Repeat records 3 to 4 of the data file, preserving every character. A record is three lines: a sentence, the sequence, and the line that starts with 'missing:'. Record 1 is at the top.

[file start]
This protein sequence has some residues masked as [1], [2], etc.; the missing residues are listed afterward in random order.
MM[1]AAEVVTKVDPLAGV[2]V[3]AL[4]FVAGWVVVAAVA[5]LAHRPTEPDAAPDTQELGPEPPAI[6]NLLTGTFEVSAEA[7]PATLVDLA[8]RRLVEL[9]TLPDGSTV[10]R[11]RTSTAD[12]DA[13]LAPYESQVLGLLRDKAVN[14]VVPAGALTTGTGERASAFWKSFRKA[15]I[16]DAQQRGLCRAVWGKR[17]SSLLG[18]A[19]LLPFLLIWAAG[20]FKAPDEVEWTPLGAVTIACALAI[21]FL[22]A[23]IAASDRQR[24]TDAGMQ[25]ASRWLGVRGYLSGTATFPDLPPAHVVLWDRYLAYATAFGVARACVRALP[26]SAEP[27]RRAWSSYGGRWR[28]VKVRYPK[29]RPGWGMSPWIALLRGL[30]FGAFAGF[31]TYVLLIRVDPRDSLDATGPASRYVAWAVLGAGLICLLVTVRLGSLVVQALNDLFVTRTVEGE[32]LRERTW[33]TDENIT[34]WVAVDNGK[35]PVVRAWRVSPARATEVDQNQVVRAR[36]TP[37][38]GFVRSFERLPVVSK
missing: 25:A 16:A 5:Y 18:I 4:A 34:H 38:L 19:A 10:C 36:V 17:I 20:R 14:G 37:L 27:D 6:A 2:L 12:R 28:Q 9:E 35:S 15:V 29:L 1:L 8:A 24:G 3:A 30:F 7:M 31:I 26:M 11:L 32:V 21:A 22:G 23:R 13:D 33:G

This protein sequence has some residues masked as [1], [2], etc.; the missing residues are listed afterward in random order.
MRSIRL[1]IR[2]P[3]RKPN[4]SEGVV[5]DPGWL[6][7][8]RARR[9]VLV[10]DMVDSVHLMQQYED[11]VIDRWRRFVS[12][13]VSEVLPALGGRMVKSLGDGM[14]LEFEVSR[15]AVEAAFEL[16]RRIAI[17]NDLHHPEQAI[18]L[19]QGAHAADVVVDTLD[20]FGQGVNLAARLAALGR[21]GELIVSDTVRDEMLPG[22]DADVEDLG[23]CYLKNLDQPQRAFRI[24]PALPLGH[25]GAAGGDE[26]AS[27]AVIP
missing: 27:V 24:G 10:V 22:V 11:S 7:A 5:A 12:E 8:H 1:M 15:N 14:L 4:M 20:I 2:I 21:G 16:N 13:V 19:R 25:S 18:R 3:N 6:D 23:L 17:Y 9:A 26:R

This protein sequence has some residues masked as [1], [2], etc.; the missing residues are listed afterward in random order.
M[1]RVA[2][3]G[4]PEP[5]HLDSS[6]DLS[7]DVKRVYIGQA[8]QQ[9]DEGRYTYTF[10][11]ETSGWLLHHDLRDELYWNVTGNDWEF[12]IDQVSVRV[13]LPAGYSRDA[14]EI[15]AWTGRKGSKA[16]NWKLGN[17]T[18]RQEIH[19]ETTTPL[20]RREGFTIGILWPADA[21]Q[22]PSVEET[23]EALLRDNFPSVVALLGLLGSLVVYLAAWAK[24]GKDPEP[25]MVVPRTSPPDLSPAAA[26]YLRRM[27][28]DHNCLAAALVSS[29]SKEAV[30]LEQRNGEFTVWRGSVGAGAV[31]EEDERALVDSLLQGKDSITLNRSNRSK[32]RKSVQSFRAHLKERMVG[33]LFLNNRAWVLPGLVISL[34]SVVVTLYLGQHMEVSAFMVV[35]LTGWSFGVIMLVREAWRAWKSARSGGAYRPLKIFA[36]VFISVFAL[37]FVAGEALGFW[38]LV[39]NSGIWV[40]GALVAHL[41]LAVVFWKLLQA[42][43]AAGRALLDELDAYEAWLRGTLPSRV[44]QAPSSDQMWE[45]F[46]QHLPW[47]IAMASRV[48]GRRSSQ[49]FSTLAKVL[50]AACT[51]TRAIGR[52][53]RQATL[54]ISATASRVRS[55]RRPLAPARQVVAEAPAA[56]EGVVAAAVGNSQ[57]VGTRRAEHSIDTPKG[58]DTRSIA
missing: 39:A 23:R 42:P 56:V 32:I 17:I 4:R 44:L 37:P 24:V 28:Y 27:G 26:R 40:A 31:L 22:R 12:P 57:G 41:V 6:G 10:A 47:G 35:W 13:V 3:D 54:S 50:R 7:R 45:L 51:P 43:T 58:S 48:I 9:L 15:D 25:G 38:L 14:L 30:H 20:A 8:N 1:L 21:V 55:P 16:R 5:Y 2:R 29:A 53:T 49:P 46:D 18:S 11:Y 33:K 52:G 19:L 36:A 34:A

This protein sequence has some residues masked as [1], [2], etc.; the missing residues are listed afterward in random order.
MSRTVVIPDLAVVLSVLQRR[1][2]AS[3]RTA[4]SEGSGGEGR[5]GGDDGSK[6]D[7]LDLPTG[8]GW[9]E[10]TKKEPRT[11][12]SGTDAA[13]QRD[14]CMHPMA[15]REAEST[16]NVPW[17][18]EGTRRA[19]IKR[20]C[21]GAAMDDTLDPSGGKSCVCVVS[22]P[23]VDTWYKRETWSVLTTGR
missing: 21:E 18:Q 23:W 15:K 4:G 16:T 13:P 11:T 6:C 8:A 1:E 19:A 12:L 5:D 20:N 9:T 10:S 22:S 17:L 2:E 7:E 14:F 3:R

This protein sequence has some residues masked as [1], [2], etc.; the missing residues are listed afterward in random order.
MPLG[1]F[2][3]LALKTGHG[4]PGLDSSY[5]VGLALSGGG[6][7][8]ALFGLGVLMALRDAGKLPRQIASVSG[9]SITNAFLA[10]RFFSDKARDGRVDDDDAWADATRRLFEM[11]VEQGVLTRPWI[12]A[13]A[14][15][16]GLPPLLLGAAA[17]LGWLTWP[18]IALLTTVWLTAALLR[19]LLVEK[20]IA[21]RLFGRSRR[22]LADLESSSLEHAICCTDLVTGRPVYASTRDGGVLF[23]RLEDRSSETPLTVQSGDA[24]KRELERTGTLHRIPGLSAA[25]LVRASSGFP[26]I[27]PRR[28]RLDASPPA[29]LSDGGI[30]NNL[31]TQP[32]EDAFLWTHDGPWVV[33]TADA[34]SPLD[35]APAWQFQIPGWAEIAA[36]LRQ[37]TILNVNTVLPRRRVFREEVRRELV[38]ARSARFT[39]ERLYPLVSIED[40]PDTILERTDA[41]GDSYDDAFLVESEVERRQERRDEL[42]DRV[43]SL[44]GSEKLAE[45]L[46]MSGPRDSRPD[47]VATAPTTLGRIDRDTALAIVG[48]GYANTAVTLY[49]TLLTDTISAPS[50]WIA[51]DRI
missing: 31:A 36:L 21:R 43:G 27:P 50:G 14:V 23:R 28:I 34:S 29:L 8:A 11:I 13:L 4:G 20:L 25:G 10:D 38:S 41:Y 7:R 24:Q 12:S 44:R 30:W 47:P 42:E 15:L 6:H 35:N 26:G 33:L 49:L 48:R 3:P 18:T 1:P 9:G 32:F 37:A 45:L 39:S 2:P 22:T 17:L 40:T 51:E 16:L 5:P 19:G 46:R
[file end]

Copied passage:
This protein sequence has some residues masked as [1], [2], etc.; the missing residues are listed afterward in random order.
M[1]RVA[2][3]G[4]PEP[5]HLDSS[6]DLS[7]DVKRVYIGQA[8]QQ[9]DEGRYTYTF[10][11]ETSGWLLHHDLRDELYWNVTGNDWEF[12]IDQVSVRV[13]LPAGYSRDA[14]EI[15]AWTGRKGSKA[16]NWKLGN[17]T[18]RQEIH[19]ETTTPL[20]RREGFTIGILWPADA[21]Q[22]PSVEET[23]EALLRDNFPSVVALLGLLGSLVVYLAAWAK[24]GKDPEP[25]MVVPRTSPPDLSPAAA[26]YLRRM[27][28]DHNCLAAALVSS[29]SKEAV[30]LEQRNGEFTVWRGSVGAGAV[31]EEDERALVDSLLQGKDSITLNRSNRSK[32]RKSVQSFRAHLKERMVG[33]LFLNNRAWVLPGLVISL[34]SVVVTLYLGQHMEVSAFMVV[35]LTGWSFGVIMLVREAWRAWKSARSGGAYRPLKIFA[36]VFISVFAL[37]FVAGEALGFW[38]LV[39]NSGIWV[40]GALVAHL[41]LAVVFWKLLQA[42][43]AAGRALLDELDAYEAWLRGTLPSRV[44]QAPSSDQMWE[45]F[46]QHLPW[47]IAMASRV[48]GRRSSQ[49]FSTLAKVL[50]AACT[51]TRAIGR[52][53]RQATL[54]ISATASRVRS[55]RRPLAPARQVVAEAPAA[56]EGVVAAAVGNSQ[57]VGTRRAEHSIDTPKG[58]DTRSIA
missing: 39:A 23:R 42:P 56:V 32:I 17:I 4:R 44:L 37:P 24:V 28:Y 27:G 26:R 40:A 31:L 22:R 12:P 57:G 41:V 6:G 10:A 47:G 35:W 13:V 3:D 54:S 50:R 7:R 45:L 51:P 43:T 58:S 48:I 9:L 15:D 25:G 38:L 14:L 30:H 20:A 8:N 1:L 21:V 55:P 16:R 5:Y 2:R 29:A 53:T 49:P 46:D 18:S 11:Y 33:K 52:G 19:L 36:A 34:A

This protein sequence has some residues masked as [1], [2], etc.; the missing residues are listed afterward in random order.
MSRTVVIPDLAVVLSVLQRR[1][2]AS[3]RTA[4]SEGSGGEGR[5]GGDDGSK[6]D[7]LDLPTG[8]GW[9]E[10]TKKEPRT[11][12]SGTDAA[13]QRD[14]CMHPMA[15]REAEST[16]NVPW[17][18]EGTRRA[19]IKR[20]C[21]GAAMDDTLDPSGGKSCVCVVS[22]P[23]VDTWYKRETWSVLTTGR
missing: 21:E 18:Q 23:W 15:K 4:G 16:T 13:P 11:T 6:C 8:A 1:E 19:A 12:L 5:D 20:N 9:T 10:S 22:S 17:L 2:E 7:E 14:F 3:R